As a result of the court-ordered reworking of the third round rules, we are satisfied that both actions against the Commission should be transferred to it for further rule-making proceedings to be completed promptly after COAH acts. Although we agree with the Commission's claim that it has no direct Mount Laurel responsibilities under the FHA, we are satisfied that it is constitutionally obliged to do more than merely assist municipalities in the manner indicated by N.J.A.C. 19:4-3.8, quoted above. On the other hand, we agree with the Sports Authority that it is not required to plan for affordable housing. Therefore, the action against the Sports Authority is dismissed. We reject the argument of the East Rutherford defendants on both procedural and substantive grounds, and remand the case against them to the Law Division.

The Commission was created in 1968 as part of the Hackensack Meadowlands Reclamation and Development Act.

N.J.S.A. 13:17-1 to -86. It is responsible for the zoning and development of a district consisting of approximately 21,000 contiguous acres located in fourteen municipalities. Although one municipality is located entirely within the Meadowlands district, the other thirteen municipalities have about 25,000 acres located outside the district. The Commission has no regulatory control over land outside its district. But within its district, it is responsible for "orderly and comprehensive development" that takes the protection of the environment into account, but meets, among other needs, the urgent need for "residential" development. N.J.S.A. 13:17-1.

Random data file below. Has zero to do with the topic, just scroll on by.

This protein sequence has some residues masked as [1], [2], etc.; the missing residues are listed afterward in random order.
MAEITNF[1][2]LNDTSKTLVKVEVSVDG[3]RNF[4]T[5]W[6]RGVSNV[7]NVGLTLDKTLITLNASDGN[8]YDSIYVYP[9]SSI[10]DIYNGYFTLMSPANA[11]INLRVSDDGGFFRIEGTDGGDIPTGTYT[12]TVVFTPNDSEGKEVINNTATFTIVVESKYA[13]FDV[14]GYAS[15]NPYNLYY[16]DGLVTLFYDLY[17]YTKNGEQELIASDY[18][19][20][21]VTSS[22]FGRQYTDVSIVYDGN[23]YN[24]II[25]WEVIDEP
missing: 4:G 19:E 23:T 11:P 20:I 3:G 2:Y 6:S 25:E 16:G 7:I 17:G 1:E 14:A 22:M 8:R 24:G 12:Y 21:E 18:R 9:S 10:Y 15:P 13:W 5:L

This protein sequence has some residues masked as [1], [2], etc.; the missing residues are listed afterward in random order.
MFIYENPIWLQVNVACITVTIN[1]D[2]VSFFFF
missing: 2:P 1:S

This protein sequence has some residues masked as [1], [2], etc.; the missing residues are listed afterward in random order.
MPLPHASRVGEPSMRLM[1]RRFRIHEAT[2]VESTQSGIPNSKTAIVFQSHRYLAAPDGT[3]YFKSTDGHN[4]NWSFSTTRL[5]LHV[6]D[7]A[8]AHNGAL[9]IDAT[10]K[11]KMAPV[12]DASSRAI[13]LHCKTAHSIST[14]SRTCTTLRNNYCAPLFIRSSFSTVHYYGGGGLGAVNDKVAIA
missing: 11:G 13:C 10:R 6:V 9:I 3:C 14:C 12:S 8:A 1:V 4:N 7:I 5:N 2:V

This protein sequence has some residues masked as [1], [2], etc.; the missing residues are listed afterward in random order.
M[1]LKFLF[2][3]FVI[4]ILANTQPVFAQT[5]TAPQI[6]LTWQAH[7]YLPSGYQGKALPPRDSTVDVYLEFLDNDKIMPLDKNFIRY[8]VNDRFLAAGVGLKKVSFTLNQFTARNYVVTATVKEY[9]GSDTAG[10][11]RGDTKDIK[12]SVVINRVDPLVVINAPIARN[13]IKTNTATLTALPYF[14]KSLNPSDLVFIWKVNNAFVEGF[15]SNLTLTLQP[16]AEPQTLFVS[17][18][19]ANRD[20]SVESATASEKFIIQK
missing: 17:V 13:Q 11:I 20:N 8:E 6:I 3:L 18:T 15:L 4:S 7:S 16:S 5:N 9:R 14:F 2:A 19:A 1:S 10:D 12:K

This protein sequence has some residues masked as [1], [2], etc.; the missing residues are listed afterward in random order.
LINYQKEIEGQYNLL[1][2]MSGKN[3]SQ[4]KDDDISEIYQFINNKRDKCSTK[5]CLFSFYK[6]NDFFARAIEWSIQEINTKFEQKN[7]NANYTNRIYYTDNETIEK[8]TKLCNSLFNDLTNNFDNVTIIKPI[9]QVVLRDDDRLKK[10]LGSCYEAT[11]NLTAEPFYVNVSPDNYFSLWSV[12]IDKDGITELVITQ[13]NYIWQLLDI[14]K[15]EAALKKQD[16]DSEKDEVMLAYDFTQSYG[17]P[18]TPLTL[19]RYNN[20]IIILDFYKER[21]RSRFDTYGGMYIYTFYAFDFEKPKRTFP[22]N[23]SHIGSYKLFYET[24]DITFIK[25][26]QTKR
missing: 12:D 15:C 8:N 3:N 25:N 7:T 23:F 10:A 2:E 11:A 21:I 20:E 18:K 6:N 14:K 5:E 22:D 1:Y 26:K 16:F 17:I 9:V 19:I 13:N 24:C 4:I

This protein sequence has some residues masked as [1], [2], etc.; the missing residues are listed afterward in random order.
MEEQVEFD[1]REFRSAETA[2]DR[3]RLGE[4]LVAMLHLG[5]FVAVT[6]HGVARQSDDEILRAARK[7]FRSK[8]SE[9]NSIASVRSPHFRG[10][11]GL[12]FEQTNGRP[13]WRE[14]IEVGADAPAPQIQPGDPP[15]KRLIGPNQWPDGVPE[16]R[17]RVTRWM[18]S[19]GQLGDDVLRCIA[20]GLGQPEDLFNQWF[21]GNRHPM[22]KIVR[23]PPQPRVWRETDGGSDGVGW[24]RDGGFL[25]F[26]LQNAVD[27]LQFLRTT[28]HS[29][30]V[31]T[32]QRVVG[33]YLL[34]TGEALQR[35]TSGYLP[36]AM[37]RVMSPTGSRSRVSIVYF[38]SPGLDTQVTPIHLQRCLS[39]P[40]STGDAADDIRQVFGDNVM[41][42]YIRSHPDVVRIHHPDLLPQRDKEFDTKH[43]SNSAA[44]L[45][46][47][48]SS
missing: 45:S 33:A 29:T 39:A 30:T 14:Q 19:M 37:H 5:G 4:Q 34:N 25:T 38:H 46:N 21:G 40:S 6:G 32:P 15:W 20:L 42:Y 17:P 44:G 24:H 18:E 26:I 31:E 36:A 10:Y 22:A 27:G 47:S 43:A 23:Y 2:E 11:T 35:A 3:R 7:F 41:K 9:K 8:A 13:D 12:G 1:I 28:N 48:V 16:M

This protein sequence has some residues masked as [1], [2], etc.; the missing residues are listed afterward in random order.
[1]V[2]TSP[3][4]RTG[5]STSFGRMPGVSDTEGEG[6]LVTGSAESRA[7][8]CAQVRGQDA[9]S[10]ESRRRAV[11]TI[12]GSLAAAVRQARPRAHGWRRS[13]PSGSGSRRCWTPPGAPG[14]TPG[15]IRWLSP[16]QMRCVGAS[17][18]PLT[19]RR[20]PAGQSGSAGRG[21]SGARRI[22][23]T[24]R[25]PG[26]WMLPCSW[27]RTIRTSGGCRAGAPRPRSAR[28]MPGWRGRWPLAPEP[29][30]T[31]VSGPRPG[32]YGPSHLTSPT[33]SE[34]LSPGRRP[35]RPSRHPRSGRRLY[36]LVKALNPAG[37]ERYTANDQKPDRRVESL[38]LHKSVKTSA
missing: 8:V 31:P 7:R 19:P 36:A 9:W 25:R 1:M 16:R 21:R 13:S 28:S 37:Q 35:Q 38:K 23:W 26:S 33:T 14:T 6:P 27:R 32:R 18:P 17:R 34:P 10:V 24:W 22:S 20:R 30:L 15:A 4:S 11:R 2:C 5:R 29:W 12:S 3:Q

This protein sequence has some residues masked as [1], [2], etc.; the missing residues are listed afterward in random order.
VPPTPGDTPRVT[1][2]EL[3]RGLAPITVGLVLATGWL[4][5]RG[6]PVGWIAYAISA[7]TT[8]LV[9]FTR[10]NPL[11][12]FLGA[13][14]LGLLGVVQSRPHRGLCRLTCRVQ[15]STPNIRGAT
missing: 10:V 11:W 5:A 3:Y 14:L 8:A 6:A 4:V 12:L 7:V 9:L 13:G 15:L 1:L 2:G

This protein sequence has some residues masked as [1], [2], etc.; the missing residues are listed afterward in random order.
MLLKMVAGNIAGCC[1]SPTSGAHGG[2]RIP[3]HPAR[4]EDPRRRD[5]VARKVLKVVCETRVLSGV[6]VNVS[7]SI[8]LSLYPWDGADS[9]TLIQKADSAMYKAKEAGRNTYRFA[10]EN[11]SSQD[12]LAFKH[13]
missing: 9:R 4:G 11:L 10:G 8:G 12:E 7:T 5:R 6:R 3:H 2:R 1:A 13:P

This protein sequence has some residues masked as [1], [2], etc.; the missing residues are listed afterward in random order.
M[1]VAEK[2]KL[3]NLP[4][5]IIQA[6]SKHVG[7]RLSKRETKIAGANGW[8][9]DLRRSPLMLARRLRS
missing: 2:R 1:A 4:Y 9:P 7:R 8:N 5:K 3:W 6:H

The Commission, which adopted its first master plan in 1972, proposed a new master plan in February 2003. In January 2004, the Commission adopted the zoning regulations that are now at issue: N.J.A.C. 19:3, 19:4, 19:5, and 19:6, and in particular N.J.A.C. 19:4-3.8. 36 N.J.R. 1033-1119 (Feb. 17, 2004).